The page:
Religious freedom means nothing if religion means nothing, by Star Parker

In August 1790, President George Washington visited Rhode Island, which a few months earlier had ratified the American Constitution.

Among those who welcomed the new president was the Hebrew Congregation of Rhode Island, founded in 1763. Now known as the Touro Synagogue, it is the oldest standing synagogue in the country.

The synagogue representative wrote to the president, expressing gratitude that the Jews of Rhode Island, in the newly formed United States of America, had lived, unlike their co-religionists in other parts of the world, with “rights invaluable as free citizens”.

Washington wrote to the congregation: “May the children of the stock of Abraham, who dwell in this land, continue to merit and enjoy the good will of the other inhabitants; while each shall sit in safety under his own vine and his fig tree, and there will be no one to scare him.”

Just over a year later, the guarantee of religious freedom would be formally enshrined in the Constitution with the ratification of the Bill of Rights, including the First Amendment saying, “Congress shall make no law respecting the establishment of a religion, or prohibiting the free exercise thereof. »

Now, in a sad twist of irony, the religious freedom of observant Jews is being threatened not by “other locals,” but by their own co-religionists.

Yeshiva University, the only Orthodox Jewish university in the country, has been sued by gay students at Yeshiva University for refusing to sanction an LGBTQ club.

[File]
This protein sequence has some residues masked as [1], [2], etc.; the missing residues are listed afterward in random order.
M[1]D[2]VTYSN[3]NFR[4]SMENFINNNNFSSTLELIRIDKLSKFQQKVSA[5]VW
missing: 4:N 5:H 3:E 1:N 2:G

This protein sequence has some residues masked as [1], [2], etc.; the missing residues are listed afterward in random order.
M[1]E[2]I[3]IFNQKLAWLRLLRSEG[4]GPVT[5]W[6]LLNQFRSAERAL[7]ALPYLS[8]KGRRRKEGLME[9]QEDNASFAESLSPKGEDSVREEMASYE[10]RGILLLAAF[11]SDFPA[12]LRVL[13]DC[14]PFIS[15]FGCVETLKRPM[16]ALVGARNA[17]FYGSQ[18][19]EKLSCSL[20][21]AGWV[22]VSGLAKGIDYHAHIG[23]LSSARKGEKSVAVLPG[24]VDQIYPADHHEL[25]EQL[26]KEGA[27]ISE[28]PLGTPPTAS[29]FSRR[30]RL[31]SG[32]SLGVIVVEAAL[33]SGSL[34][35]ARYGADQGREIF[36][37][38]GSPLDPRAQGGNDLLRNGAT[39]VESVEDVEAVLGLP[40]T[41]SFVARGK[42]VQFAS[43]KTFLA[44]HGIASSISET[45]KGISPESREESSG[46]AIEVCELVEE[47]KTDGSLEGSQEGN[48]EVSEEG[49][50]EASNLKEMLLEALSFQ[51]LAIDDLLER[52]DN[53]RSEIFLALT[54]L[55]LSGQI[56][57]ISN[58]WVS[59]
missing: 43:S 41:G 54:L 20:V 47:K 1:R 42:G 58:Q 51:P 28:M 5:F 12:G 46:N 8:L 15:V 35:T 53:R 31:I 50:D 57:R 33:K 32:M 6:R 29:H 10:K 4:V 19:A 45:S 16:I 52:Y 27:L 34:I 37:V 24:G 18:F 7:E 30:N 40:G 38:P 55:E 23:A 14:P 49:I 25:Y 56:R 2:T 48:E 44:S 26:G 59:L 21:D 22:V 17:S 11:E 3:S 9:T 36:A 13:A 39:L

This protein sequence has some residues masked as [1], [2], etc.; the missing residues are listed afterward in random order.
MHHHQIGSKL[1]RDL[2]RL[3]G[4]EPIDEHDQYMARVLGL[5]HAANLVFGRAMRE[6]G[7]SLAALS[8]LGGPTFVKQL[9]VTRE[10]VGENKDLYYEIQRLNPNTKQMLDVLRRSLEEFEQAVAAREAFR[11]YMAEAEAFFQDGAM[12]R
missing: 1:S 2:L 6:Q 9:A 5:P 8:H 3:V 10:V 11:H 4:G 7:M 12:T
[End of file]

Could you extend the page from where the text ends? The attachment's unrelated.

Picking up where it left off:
A New York State court ruled in favor of the students, and now Yeshiva University has suffered another setback from the Supreme Court. The Supremes, who Yeshiva University appealed, refused to block the state court’s decision requiring the university to allow the LGBTQ club to operate.

Yeshiva University’s position is clear. The Torah – the five books of Moses – explicitly forbids homosexual behavior. To officially accept the LGBTQ club as part of the university would negate and undermine the very mission and identity of the university.

Religious freedom is an integral part of American identity.

Historically, religious persecutions have come from those of other religions.

But today we have a new phenomenon.

The threat to religion does not come from those who worship other gods. The threat comes from those who worship no god and refuse to allow Christians and Jews to practice their religion as their scriptures teach.

An interview with one of the gay students clearly shows what is going on. She disputes that Judaism actually prohibits homosexuality.

But the prohibition in the Torah is absolutely clear and explicit.

To accept her and her argument is to ask Yeshiva University to deny her very existence.

How did Yeshiva University come to this situation? As I Googled background information on this story, it became clear that the problem with gay people on the Yeshiva University campus has been going on for years.

The LGBTQ club now seeking official sanction operates informally.

Could it be that Yeshiva University was not sufficiently clear and aggressive about its position on this issue, and that this lack of clarity led to this destructive situation?

I think it’s time for religious organizations to stop being intimidated by threats from those whose real goal is to destroy what they stand for.

Certainly, America must remain strong as a free society. Everyone should be able to live as they wish.

But Americans of faith should be proud and clear about the precepts of their religion and aggressively push back against those who use the title of toleration as a pretext to undermine and destroy the precepts of Scripture.

Let’s wake up that religious freedom means nothing if religion means nothing.

We are already seeing our nation implode as our sacred principles so essential to life go out the window. Those who still live by these principles must remain strong and inflexible towards those who want to destroy them.

Star Parker is president of the Center for Urban Renewal and Education and host of the weekly television show “Cure America with Star Parker.” To learn more about Star Parker and read articles by other Creators Syndicate writers and cartoonists, visit the Creators Syndicate website at

Photo credit: alisonupdyke at Pixabay

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